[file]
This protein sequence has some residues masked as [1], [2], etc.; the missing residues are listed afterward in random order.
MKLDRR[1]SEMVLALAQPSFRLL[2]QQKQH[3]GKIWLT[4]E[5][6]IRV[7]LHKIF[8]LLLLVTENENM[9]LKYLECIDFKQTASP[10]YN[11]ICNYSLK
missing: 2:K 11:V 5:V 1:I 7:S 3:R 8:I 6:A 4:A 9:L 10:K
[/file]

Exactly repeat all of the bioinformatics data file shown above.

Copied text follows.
This protein sequence has some residues masked as [1], [2], etc.; the missing residues are listed afterward in random order.
MKLDRR[1]SEMVLALAQPSFRLL[2]QQKQH[3]GKIWLT[4]E[5][6]IRV[7]LHKIF[8]LLLLVTENENM[9]LKYLECIDFKQTASP[10]YN[11]ICNYSLK
missing: 2:K 11:V 5:V 1:I 7:S 3:R 8:I 6:A 4:A 9:L 10:K